COLUMBUS — “Baard Energy says its proposed coal-to-liquid refinery for Wellsville will help the United States become more more energy independent. Sounds great, but the arithmetic doesn’t work. Let’s start at the refinery level. Typically, for every one ton of coal fed into a refinery using this technology, two barrels of liquid fuel come out the other end, according to a U.S. Department of Energy study. The Baard Energy proposal is no exception. They say they will use 9.3 million tons of coal a year to produce 53,000 barrels a day of liquid fuel. That works out to 2.08 barrels per ton of coal.

1 ton of coal = 2 barrels of fuel

Now back to energy independence. Imported crude oil is about 60% of U.S. consumption. What would it take, using the coal-to-liquids technology, to displace just 10% of U.S. oil consumption? It would require a 42% increase in U.S. coal production, or 475 million tons more coal every year, to run these refineries, according to a report by the Natural Resources Defense Council.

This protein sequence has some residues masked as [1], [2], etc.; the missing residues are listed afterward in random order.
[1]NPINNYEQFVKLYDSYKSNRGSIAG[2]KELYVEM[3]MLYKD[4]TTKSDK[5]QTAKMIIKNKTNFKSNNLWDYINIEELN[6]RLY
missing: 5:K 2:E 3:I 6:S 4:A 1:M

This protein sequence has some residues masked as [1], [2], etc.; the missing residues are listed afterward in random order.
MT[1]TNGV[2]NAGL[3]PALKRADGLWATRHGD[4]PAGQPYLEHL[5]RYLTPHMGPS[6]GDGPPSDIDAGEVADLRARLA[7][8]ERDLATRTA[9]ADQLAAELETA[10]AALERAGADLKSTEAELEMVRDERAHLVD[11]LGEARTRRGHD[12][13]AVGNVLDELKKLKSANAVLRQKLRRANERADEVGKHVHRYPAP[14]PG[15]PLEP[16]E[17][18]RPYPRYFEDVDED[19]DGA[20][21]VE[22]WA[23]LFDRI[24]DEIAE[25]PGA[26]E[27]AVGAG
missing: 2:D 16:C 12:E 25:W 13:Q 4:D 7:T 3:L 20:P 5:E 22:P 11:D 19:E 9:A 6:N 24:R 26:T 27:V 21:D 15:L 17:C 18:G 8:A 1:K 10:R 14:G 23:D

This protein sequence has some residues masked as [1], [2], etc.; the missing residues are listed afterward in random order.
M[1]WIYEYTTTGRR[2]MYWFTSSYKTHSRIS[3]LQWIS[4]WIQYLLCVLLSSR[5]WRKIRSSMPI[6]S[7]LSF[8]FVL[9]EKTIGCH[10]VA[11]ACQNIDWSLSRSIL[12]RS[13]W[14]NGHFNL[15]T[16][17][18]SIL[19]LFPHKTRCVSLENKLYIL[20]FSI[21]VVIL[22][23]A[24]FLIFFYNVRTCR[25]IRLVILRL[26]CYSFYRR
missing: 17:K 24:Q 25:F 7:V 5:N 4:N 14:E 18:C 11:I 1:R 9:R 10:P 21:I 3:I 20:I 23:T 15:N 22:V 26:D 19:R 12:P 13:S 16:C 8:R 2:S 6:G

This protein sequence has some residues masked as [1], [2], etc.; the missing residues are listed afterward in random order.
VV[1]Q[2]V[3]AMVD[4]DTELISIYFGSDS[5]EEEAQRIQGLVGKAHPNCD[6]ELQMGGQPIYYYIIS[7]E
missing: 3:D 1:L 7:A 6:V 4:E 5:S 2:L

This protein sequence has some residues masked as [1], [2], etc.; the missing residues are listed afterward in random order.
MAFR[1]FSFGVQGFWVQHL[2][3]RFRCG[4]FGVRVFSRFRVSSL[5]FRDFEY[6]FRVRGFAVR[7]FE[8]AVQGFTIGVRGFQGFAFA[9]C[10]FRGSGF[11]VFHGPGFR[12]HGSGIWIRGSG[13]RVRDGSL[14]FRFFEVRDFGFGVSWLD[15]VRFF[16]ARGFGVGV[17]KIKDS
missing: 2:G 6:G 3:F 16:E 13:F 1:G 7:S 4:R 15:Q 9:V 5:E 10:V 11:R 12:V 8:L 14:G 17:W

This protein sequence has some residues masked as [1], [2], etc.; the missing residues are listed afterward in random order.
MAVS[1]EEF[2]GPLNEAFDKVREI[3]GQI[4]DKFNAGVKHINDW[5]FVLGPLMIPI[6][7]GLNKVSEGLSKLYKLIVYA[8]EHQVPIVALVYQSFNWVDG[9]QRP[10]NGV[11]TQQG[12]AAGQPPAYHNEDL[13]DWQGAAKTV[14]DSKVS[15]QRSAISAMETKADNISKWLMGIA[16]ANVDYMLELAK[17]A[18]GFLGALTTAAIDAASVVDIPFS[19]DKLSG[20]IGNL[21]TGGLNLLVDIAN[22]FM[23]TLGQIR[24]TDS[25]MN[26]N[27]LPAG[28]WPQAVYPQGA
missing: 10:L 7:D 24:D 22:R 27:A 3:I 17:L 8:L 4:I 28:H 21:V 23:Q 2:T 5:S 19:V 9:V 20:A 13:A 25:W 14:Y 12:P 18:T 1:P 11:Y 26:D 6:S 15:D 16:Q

This is simply not going to happen. People will not stand for it,” Paul Ryder, Organizing Director, Ohio Citizen Action.

Three questions for Baard Energy CEO John Baardson

Mar 06, 2020 2:36 PM

COLUMBUS — On December 22, 2008, John Baardson, CEO Baard Energy, analyzed the prospects for financing a coal refinery in Wellsville in a loan guarantee application to the U.S. Department of Energy:

Debt markets in chaos
In today’s environment, there is no debt available to projects like Ohio River Clean Fuels [the coal refinery]. Debt markets are essentially closed to all large-scale project finance companies, even without considering the technology integration risk. Until debt markets markedly improve, the prospects for raising commercial debt for Ohio River Clean Fuels are dim. It is unclear when conditions will improve.